A 2019 article published in The Open Chemical Engineering Journal noted that in 2012, 4,349 illegal refineries were destroyed by the military in the Niger Delta.7 In 2020, 136 dugout pits and 201 surface metal storage tanks containing 14,434 barrels of suspected stolen crude oil were dismantled by the military.8

Rafael started noticing high spikes of visible pollution at night. His suspicions were confirmed by his AirVisual Pro, which showed spikes in PM2.5 in the evenings.

Consequently, Rafael started noticing high spikes of visible pollution at night. His suspicions were confirmed by his AirVisual Proreadings, which showed spikes in PM2.5(particulate matter smaller than 2.5 microns)in the evenings.

Poor air quality in Nigeria: A symptom of a larger problem

The city of Onitsha, less than 200 miles from Port Harcourt, was ranked by the World Health Organization (WHO) as the city with the world’s worst air in 2016.9 Onitsha averagedan annual concentration of 594 µg/m3 (micrograms per cubic meter) of PM10 particles, about 30 times over the international guideline of 20 µg/m3.10

The city of Onitsha, less than 200 miles from Port Harcourt, was ranked by the World Health Organization as the city with the world’s worst air.

Onitsha’s pollution statistics closely mirror those of Port Harcourt, that is now leading a revolution in uncovering not only the sources of local air pollution but also the patterns that underlie their behavior.

According to the 2019 World Air Quality Report, Kano in northeastern Nigeria was the 23rd most polluted city in Africa, with an average air quality was 21.4µ/m3. The city peaked at 59.8µg/m3 that February. In 2018, Kano recorded an average of 53.4µg/m3.

In Rafael’s opinion, illegal refineries and the government’s crackdown on their operations “is only part of what is going on,” as there are many causes of air pollution in Nigeria.

Many other illegal activities, including waste burning and metal smelting, combined with dry weather and dusty grounds, drastically increase PM2.5 and PM10 concentrations. Dry weather and dust are likely a factor in Kano's pollution, as the city is located in the arid Sudanian Savannah, just south of the Sahel and Sahara Desert.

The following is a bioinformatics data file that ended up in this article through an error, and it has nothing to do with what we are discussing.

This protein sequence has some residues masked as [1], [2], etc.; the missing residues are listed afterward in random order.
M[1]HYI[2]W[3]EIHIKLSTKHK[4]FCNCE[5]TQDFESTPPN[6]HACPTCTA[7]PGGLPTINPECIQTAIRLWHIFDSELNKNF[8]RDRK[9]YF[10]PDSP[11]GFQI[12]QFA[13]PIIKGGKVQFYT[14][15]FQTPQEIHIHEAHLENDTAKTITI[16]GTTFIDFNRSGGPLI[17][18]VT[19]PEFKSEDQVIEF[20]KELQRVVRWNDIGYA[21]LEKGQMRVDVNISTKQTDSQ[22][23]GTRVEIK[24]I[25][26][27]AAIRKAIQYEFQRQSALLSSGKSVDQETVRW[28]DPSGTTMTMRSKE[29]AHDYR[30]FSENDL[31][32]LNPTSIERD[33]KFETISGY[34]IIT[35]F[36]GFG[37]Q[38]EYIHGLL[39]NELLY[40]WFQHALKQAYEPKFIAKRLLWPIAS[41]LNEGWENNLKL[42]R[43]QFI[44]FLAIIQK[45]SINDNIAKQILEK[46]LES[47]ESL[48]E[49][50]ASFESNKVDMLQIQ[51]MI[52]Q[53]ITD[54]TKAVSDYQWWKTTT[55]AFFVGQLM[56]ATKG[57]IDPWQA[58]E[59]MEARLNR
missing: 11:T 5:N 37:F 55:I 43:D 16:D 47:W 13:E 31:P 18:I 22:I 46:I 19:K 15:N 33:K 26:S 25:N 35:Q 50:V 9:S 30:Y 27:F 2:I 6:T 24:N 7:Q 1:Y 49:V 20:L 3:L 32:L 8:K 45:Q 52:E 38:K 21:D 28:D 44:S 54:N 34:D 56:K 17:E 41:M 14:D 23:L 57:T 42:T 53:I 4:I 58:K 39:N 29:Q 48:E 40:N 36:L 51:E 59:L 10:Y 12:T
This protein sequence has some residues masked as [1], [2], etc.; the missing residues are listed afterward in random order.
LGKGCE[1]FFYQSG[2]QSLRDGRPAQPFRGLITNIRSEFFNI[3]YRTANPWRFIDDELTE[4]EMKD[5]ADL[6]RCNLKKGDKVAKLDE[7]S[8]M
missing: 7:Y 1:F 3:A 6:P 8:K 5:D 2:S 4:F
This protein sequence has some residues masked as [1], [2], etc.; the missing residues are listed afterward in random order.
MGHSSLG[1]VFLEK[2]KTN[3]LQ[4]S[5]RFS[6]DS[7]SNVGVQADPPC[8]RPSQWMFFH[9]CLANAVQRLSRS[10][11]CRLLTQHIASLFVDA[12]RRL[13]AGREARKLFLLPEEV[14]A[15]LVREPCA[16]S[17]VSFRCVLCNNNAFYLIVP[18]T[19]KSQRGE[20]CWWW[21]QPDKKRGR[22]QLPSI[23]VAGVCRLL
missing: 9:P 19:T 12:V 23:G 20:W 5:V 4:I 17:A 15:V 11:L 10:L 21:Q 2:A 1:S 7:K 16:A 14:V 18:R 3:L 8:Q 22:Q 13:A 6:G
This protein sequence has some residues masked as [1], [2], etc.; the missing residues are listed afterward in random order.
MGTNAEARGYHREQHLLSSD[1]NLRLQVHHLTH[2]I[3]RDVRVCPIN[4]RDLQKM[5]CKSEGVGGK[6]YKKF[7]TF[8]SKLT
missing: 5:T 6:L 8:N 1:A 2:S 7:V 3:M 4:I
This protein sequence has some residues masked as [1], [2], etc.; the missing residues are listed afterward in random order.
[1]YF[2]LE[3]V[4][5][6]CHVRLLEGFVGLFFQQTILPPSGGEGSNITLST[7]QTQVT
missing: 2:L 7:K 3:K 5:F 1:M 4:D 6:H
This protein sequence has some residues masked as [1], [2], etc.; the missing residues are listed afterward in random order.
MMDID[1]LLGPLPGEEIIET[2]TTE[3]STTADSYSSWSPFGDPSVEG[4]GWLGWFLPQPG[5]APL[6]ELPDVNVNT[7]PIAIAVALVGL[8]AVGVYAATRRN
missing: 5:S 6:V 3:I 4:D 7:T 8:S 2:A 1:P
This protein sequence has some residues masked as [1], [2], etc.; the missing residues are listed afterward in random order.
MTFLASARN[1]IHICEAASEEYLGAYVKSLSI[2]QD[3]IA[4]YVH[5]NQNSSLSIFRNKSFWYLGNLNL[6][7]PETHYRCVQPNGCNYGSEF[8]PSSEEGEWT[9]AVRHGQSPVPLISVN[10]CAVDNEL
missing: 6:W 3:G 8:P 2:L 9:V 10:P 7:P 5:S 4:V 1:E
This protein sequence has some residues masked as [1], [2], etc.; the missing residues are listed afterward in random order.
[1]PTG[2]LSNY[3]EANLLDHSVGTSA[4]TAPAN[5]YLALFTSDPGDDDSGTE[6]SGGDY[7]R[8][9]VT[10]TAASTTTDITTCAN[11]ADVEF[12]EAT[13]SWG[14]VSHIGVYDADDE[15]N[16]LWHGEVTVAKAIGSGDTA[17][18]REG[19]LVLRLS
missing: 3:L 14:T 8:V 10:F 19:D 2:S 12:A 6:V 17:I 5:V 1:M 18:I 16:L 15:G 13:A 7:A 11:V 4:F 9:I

These spikes in pollutants sometimes cause the air quality index (AQI) reading in Port Harcourt to skyrocket over 400. Any AQI reading over 300 is considered “Hazardous,” meaning that poor air quality is so bad that it’s considered a public health emergency.

Pollutant spikes sometimes cause local air quality readings in Port Harcourt to skyrocket over 400 – meaning that poor air quality is a public health emergency.

Exposure to air pollution across Nigeria is significant. Nigeria was the fifth most polluted country in Africa according to the 2019 World Air Quality Report, with an annual PM2.5 mean of 21.4µg/m3.9

The air quality revolution will not be televised...without your help

As levels rise drastically around the world, especially in urban areas, air pollution has received increasingly more attention and awareness:

In many countries, air quality data is stillavailable only from government-operated sources, both at the federal and local level. This can make it challenging to acquire air quality data from a specific region that may not be directly represented by government air quality monitors.

But citizen scientists like Rafael are transforming the way that the global public can monitor and act upon air quality patterns.

Rafael’sair quality monitor, which he installed outdoors, sharedits data with his local community. He toldus that it wasvery useful in helping him make smarter decisions about outdoor activities. It also enabledhis neighbors to be more careful about their daily lives.

The data, he said, “is highly valuable” and can encourage people tokeep local polluters accountable and mobilize the community to invest into the air they’re breathing.

As long as air quality monitors continueto be adopted by passionate activists, citizen scientists, and even concerned families or homeowners, the air quality revolution will continue to gain traction, ensuring that air quality is improved for the entire world as knowledge empowers change.

Get involved!

Interested in setting up your own local air quality monitoring network to put your community on the map with data and recommendations tailored to your neighborhood?

Find out how to become an outdoor air quality data contributor today.